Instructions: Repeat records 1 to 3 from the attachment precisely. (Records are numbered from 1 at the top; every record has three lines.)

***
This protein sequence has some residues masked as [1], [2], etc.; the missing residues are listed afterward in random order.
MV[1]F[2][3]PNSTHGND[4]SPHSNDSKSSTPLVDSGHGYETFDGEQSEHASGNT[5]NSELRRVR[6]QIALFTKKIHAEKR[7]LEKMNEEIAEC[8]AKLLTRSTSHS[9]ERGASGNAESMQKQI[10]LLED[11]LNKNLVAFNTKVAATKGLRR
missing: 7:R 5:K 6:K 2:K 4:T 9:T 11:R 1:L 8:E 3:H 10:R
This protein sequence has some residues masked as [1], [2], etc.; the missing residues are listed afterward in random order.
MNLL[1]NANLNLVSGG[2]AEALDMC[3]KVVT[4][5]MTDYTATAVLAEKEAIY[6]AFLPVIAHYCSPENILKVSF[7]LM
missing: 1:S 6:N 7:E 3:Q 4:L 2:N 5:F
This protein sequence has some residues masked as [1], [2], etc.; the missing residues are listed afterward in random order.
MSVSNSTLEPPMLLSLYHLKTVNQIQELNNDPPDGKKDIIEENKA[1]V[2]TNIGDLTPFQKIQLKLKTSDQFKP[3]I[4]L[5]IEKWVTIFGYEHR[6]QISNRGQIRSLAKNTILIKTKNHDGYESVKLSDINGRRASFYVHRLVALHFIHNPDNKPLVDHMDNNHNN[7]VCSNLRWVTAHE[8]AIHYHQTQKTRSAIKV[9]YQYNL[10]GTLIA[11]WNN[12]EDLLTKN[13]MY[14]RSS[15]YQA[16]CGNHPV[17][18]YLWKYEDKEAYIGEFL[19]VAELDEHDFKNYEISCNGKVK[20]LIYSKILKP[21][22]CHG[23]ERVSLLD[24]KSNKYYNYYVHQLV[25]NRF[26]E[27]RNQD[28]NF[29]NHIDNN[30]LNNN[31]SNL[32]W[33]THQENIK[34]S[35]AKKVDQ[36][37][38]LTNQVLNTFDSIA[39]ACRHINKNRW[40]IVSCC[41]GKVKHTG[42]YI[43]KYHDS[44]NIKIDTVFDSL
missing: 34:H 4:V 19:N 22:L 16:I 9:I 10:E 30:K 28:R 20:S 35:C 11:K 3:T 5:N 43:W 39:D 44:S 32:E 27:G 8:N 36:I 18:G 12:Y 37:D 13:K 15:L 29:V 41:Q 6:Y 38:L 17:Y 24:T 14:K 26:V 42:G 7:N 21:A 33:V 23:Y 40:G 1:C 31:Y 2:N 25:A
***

This protein sequence has some residues masked as [1], [2], etc.; the missing residues are listed afterward in random order.
MV[1]F[2][3]PNSTHGND[4]SPHSNDSKSSTPLVDSGHGYETFDGEQSEHASGNT[5]NSELRRVR[6]QIALFTKKIHAEKR[7]LEKMNEEIAEC[8]AKLLTRSTSHS[9]ERGASGNAESMQKQI[10]LLED[11]LNKNLVAFNTKVAATKGLRR
missing: 7:R 5:K 6:K 2:K 4:T 9:T 11:R 1:L 8:E 3:H 10:R
This protein sequence has some residues masked as [1], [2], etc.; the missing residues are listed afterward in random order.
MNLL[1]NANLNLVSGG[2]AEALDMC[3]KVVT[4][5]MTDYTATAVLAEKEAIY[6]AFLPVIAHYCSPENILKVSF[7]LM
missing: 1:S 6:N 7:E 3:Q 4:L 2:N 5:F
This protein sequence has some residues masked as [1], [2], etc.; the missing residues are listed afterward in random order.
MSVSNSTLEPPMLLSLYHLKTVNQIQELNNDPPDGKKDIIEENKA[1]V[2]TNIGDLTPFQKIQLKLKTSDQFKP[3]I[4]L[5]IEKWVTIFGYEHR[6]QISNRGQIRSLAKNTILIKTKNHDGYESVKLSDINGRRASFYVHRLVALHFIHNPDNKPLVDHMDNNHNN[7]VCSNLRWVTAHE[8]AIHYHQTQKTRSAIKV[9]YQYNL[10]GTLIA[11]WNN[12]EDLLTKN[13]MY[14]RSS[15]YQA[16]CGNHPV[17][18]YLWKYEDKEAYIGEFL[19]VAELDEHDFKNYEISCNGKVK[20]LIYSKILKP[21][22]CHG[23]ERVSLLD[24]KSNKYYNYYVHQLV[25]NRF[26]E[27]RNQD[28]NF[29]NHIDNN[30]LNNN[31]SNL[32]W[33]THQENIK[34]S[35]AKKVDQ[36][37][38]LTNQVLNTFDSIA[39]ACRHINKNRW[40]IVSCC[41]GKVKHTG[42]YI[43]KYHDS[44]NIKIDTVFDSL
missing: 34:H 4:V 19:N 22:L 16:I 9:I 10:E 30:K 28:R 20:S 35:C 11:K 3:T 5:N 43:W 39:D 44:S 32:E 27:G 8:N 36:I 18:G 12:Y 37:D 13:K 15:L 29:V 41:Q 6:Y 38:L 17:Y 24:T 14:K 26:V 42:G 7:N 21:A 33:V 23:Y 40:G 1:C 31:Y 2:N 25:A